West Hollywood’s Pacific Design Center designed by Cesar Pelli. This is a three-building project that took four decades to complete, was finally brought to a conclusion last month with the unveiling of the third and last of the complex’s geometric structures.
The Pacific Design Center ’s dramatically angular red building joins the existing blue and green glass buildings, all designed by Cesar Pelli, in finally bringing closure to a massive project, begun in 1971, and comprised of more than a million square feet of showroom and office space intended for the city’s design community.
West Hollywood’s Pacific Design Center
Comprised of two separate volumes, Pelli’s enormously photogenic red building derives its striking ruby color from specially treated glass cladding, a material made more palatable, thanks to more advanced, non-toxic processes.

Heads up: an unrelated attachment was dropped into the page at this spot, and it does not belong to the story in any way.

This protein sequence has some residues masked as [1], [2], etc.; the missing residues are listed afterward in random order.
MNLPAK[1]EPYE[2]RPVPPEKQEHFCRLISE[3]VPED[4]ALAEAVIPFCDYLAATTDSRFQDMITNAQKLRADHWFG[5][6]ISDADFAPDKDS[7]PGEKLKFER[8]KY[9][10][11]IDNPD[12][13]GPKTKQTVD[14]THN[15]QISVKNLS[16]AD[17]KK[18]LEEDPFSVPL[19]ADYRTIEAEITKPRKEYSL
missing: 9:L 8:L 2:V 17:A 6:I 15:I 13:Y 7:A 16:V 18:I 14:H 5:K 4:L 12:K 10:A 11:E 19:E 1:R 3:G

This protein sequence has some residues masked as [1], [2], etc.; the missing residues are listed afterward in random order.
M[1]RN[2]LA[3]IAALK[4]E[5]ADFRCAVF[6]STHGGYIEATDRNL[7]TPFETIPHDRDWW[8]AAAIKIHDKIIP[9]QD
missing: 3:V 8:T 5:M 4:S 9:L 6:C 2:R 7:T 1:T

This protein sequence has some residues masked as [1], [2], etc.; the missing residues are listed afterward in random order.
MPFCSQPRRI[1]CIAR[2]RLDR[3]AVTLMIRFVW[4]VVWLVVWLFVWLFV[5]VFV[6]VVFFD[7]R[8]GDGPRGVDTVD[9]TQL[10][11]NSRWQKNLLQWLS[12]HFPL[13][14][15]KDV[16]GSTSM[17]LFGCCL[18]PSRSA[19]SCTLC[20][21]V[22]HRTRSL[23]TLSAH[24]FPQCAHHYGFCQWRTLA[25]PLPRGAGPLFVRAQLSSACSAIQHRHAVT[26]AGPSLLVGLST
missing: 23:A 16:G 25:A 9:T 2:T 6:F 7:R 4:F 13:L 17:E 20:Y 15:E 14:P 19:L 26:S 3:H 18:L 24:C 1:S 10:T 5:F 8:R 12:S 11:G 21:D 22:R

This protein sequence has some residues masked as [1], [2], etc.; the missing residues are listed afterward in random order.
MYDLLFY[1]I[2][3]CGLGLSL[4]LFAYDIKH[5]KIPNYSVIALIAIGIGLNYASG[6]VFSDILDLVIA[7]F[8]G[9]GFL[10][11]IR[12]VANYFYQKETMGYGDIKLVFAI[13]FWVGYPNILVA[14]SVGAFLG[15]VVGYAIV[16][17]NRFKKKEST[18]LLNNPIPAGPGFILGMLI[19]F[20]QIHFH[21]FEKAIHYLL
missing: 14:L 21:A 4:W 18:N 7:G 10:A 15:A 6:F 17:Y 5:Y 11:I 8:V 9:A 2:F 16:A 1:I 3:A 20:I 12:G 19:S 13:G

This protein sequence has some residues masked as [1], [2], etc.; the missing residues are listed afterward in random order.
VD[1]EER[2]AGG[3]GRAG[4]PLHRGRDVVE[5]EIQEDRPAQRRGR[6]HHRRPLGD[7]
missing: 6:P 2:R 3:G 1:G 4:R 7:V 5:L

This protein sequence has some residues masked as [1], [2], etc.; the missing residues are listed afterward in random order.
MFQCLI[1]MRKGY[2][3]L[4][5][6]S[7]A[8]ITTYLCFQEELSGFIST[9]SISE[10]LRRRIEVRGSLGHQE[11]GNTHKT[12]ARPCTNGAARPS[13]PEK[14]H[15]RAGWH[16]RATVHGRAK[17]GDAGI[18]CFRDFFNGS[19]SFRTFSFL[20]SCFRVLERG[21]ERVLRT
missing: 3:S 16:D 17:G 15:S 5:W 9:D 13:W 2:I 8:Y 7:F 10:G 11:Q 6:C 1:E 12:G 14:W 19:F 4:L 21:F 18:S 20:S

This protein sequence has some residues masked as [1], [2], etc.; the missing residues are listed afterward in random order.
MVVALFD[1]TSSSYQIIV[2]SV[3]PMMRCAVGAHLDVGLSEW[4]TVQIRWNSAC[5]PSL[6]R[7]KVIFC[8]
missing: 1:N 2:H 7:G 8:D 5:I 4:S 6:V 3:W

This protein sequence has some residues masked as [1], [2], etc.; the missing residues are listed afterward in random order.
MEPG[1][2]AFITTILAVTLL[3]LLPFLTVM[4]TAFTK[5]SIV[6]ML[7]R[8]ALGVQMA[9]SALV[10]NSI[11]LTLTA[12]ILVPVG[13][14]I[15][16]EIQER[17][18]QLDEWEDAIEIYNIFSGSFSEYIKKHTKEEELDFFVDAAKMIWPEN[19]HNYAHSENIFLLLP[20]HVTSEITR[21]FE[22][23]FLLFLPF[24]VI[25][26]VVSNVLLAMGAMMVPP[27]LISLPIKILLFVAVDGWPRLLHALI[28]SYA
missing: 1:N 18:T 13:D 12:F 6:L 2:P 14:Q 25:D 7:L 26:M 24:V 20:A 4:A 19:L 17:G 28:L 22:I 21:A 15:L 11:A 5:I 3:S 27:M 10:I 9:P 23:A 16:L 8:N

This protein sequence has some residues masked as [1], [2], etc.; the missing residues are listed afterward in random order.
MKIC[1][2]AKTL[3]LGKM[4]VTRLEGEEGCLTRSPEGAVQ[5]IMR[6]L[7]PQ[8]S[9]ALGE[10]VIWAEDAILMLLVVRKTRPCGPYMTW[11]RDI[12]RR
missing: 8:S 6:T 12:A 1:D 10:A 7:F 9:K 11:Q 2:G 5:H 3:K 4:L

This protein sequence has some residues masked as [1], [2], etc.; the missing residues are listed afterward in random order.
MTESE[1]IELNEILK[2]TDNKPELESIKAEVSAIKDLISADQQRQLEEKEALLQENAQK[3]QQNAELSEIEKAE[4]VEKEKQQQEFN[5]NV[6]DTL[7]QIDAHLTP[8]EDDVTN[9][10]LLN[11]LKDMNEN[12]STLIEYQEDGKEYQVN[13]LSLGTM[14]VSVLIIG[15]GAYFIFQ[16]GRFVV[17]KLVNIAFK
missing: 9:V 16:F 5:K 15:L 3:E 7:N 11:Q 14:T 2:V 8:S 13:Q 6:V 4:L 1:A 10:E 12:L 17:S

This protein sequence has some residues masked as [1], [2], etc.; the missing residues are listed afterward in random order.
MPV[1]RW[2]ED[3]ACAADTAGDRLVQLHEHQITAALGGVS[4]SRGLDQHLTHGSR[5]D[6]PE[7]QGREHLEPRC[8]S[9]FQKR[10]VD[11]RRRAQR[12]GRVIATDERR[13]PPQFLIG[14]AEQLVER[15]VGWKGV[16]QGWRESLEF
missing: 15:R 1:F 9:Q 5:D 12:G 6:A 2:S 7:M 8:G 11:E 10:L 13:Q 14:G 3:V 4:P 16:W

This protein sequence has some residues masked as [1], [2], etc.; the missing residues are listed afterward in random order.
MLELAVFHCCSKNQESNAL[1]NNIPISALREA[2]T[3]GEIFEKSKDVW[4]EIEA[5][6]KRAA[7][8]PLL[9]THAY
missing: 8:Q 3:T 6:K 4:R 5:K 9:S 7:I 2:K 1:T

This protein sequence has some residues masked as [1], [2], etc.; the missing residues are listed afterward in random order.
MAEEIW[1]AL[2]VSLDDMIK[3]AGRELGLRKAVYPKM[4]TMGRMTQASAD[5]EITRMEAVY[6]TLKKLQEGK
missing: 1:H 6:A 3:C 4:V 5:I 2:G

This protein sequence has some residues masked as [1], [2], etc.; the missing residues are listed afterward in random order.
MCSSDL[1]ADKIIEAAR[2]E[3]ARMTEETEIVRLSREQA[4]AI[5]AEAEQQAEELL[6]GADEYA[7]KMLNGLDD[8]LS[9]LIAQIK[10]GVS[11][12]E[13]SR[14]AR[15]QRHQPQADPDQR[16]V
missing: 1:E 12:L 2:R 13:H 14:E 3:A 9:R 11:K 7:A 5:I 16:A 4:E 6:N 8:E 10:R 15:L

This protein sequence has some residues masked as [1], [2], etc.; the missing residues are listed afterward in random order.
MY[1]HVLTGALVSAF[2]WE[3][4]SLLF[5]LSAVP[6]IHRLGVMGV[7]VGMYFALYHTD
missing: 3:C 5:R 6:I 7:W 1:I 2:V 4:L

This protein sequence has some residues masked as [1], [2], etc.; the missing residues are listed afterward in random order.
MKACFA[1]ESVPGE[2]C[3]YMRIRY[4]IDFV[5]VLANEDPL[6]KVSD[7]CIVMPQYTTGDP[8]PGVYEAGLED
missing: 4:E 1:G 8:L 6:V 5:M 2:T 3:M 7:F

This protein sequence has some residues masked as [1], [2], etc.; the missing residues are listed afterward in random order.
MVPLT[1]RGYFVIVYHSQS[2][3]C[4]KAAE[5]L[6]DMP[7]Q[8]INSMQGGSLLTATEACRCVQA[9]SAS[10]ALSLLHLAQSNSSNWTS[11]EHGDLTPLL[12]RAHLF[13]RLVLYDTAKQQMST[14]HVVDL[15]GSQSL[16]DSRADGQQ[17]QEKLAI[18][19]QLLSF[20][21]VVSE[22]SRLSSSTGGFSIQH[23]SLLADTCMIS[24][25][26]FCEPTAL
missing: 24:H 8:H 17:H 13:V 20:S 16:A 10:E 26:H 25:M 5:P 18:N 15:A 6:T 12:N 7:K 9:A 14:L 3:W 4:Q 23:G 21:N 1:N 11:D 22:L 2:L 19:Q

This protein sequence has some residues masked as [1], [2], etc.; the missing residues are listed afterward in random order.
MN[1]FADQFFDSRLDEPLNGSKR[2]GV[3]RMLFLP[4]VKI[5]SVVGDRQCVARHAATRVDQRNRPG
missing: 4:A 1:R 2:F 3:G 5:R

Accorded LEED Silver status, the pacific design center ’s red building is, it turns out, quite green. “Now there are other ways to achieve red glass. It’s a fantastic color. I’m delighted,” says Pelli. As well he should be.
Los Angeles is urban sprawl with no center, right? Not really. The city is its neighborhoods, each with its own landmarks.
In West Hollywood, that landmark is the Pacific Design Center’s trio of colorful, glistening glass buildings rising on a 14-acre campus.
Pacific design center Architecture:
Cesar Pelli, who spent more than four decades on the Pacific Design Center ’s design and construction, takes the point even further, in fact: “As a gathering place, it created the environment for West Hollywood to happen.”
The time line, intertwined with economic vicissitudes, starts in 1971. Pelli, then at Gruen Associates, was commissioned to design the blue building as a showroom center.
Opening in 1975, it came to be affectionately known to everyone, near and far, as the Blue Whale, thanks to its “long horizontal extraction,” he says, and prodigious size—putting 750,000 loft like square feet at the design industry’s disposal.
As for that blue? He went through a dozen shades before opting for the brightest fritted glass he could find. He also had to assuage the client consortium’s doubts. “First they asked for two models,” he says, “one in blue and one in beige.” Can you imagine?